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StoneSet Australia

Fixing Unpleasing Old Concrete Driveway Strips

Fixing Unpleasing Old Concrete Driveway Strips

For many of us, the ugly old ribbon strip driveway is an unfortunate reality every morning we get in the car. Too often for homeowners, this type of paving problem is relegated right down the bottom of a homeowner’s never-ending ‘Santa’ style to-do list. “I’m going to get around to this one day”, or more optimistically, “once I win the lotto!”.

It’s easy to overlook how well your original 50-year concrete driveway has lasted. What other product could have stood up to 50 years of daily vehicle traffic? The constant degradation from UV rays, wind and water erosion from constant vehicle traffic.

concrete driveway ribbon 1 concrete driveway ribbon 2

Refresh Your driveway with StoneSet

Despair no longer! While that old problem on your list hasn’t gotten easier, there’s a new way of solving it!

You don’t need to go all-out and rip up all that old cement. You don’t even have to get paving contractors in! This video demonstrates the problem can be solved by prior planning and preparation, combined with a choice of a premium product like our StoneSet Stone & Resin Kits.

But first, it helps to understand why you’ve come to have two strips of cement running down the length of your driveway, and why you can still use those two existing cement strips for another 50 years to come.

Why ‘Old’ driveways have Ribbon strips

Australia experienced a building boom after World War 2. This is because much of Australia’s residential buildings stopped during the war. Most of Australia’s tradesmen were either directly involved in the war effort or were pulled into the roles of other essential services domestically.

By the war’s end, there was a huge amount of backed-up residential building demand. Not only was labour no longer committed to the war, but construction was further boosted by a massive amount of immigrant labour – refugees of those countries, such as Italy, fleeing the war and Europe generally.

The combination of a building boom and large amounts of available labour meant a relative shortage of building materials, such as concrete and cement. This gave rise to a situation virtually opposite to the one Australia has today – The 1950s saw a combination of cheap labour and relatively expensive building materials.

That meant builders had to be more efficient in their use of materials but could afford to spend more labour/time in applying materials. The hassle of laying two separate tyre strips was far cheaper than the current-day alternative of pouring one large single cement slab.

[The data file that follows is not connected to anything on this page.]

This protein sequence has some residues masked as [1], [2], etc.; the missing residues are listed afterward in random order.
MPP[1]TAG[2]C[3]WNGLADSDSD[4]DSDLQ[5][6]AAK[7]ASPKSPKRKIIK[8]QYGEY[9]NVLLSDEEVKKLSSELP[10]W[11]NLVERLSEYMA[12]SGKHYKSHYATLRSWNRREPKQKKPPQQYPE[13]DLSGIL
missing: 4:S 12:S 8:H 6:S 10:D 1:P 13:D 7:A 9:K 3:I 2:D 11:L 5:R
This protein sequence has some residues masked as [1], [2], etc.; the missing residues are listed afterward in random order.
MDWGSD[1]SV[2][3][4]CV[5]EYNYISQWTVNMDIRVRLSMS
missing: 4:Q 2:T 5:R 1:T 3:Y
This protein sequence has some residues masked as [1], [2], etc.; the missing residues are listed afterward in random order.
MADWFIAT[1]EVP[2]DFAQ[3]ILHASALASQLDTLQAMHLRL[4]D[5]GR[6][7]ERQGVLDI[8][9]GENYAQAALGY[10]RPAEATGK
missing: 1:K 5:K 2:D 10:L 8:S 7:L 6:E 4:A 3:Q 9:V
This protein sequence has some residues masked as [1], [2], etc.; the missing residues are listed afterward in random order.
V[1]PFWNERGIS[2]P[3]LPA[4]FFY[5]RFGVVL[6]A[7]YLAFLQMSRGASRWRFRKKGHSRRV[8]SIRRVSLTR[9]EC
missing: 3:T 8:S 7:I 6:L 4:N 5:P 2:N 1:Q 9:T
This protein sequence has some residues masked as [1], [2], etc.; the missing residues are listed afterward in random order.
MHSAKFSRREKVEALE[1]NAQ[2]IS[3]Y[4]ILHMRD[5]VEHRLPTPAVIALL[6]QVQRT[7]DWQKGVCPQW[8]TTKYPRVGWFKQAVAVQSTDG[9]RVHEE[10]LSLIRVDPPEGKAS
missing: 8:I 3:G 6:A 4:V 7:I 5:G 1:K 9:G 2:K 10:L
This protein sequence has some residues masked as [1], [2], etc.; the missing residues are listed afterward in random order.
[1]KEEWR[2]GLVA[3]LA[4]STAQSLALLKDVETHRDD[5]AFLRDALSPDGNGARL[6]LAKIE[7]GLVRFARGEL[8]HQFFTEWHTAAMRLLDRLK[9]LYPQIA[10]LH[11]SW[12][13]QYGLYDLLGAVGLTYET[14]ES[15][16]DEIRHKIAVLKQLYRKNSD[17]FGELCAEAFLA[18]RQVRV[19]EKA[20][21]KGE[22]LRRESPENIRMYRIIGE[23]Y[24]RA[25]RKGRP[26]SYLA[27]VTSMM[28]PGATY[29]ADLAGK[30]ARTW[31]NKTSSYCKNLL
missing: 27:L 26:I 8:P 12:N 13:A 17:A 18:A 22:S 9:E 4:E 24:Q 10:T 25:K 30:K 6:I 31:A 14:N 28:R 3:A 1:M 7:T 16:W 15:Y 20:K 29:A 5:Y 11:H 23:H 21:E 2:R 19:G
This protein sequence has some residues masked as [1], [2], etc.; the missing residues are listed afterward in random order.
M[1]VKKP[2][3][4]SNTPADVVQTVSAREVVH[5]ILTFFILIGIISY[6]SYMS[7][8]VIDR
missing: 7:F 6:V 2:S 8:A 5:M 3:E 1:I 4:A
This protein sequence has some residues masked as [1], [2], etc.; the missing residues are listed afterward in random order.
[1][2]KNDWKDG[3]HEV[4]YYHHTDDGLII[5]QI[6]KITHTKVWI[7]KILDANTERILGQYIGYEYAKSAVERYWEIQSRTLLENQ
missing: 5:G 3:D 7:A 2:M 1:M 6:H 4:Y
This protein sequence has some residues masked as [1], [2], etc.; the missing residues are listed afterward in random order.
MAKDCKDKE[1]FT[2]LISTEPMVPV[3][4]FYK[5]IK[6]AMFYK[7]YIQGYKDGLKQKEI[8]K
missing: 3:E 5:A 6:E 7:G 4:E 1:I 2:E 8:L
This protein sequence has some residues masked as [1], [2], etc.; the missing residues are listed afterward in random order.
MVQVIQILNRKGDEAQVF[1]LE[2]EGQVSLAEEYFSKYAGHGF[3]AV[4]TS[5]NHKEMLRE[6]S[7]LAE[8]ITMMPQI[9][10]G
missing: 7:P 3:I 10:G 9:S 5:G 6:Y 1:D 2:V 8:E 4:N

Notes

  • Use quick set cement to bring levels up to an average 15mm depth (leave 1 week to dry).
    • Note: loose gravel can be used here for small gaps approx 10cm wide etc.
  • Grinding out of stone near the edges chasing out to improve the strength at the sides where they need to ‘grab’ the sides of the cement slab.
  • The before photos show the size of the gaps around sandstone blocks in this section of the driveway.
  • The after, photo shows the driveway after rain, with the cement turning darker. The driveway is uniform in colour for the most part when the surface is dry.

Filling the void

Being the middle, filling the centre strip could be done with a much cheaper option of grass, sandstone blocks, and even river pebbles could be used as they didn’t experience weight and compaction from car tyres.

But these sections aged far worse over the years than the surrounding cement. The gradual compaction of soil and weed growth, the gaps that open when cement falls away from the sandstone crazy paving and the loose river stone that needs to be constantly swept back into place. These are just some of the issues that result in an ugly and dysfunctional driveway.

Solve it once and for all with StoneSet

This video explains all the advantages of using a 6mm quarried stone such as StoneSet. Durability, colour matching, permeability. These are all the advantages of a fantastic resin-bound solution to last you 10 or 20 years down the track!

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